A new audit reveals that when the Florida Department of Children and Families found violations at daycares, it didn’t always follow up in a timely manner, to make sure those problems were fixed.
It says the department did not conduct timely re-inspections following 115 violations over an 18-month period.
The audit tracked agency activity in nine Florida counties, including Duval, Clay and Nassau.
The violations included an unscreened employee left unsupervised with children, an unclean facility where rodents were found, hazards where children played, and insufficient employee training.
There are three types of violations a daycare can receive, with Class I being the most severe. These are the types of violations that can pose harm to children.
Department records show most of the 115 in this audit were class II and III violations, but in at least one case it took DCF 68 days to circle back with the violating daycare.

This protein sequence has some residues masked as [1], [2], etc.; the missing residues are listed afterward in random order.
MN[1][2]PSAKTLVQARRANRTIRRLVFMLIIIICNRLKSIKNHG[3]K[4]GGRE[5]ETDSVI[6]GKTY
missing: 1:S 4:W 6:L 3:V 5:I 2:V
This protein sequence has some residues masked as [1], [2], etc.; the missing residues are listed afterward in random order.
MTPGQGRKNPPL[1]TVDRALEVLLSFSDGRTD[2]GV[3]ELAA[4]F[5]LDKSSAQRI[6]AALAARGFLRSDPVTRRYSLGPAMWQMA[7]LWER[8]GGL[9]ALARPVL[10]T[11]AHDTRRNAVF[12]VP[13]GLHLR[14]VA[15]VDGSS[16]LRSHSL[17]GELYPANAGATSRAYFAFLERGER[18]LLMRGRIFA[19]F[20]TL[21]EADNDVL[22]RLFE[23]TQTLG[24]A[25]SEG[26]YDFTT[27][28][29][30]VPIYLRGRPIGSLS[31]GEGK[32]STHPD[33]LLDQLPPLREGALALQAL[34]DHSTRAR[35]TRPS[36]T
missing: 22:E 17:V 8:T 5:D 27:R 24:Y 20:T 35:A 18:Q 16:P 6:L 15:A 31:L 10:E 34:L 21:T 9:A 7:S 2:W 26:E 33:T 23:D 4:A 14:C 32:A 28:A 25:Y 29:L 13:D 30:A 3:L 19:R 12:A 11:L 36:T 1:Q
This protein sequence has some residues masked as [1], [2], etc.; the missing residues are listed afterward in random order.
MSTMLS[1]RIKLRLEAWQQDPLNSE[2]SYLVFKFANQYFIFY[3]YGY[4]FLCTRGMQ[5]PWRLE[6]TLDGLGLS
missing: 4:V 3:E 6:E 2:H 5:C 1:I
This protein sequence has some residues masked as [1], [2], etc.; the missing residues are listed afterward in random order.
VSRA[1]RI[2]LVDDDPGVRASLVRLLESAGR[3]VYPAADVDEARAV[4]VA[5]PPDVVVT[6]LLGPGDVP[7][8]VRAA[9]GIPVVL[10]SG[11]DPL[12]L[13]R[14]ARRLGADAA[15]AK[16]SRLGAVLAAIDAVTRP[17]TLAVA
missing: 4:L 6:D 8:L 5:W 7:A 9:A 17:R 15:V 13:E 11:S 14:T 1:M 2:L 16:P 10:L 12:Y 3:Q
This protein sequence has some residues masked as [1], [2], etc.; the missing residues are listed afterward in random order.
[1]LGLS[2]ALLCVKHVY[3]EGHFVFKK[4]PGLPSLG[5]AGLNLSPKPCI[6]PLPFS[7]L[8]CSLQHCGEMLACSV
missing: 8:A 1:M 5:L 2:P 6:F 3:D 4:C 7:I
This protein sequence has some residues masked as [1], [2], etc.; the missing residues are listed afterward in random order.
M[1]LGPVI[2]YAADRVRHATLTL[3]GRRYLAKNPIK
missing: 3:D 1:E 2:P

Class I violations needed to be corrected at the time of the inspection. For Class II violations, the correction deadline is 10 days. For Class III, the deadline is 30 days.
In response to the findings in the audit, the agency says it will be making changes.
DCF’s response reads in part:
“Of the 115 violations examined in the audit, only six violations were not followed up within the current performance tracking system of violations pending over 30 days from the corrective action date.”
“The program will issue a policy directive stating that beginning March 1, 2019, re-inspections for violations must be completed timely; occurring as early as one day after the due date but not later than 10 business days after the due date.”
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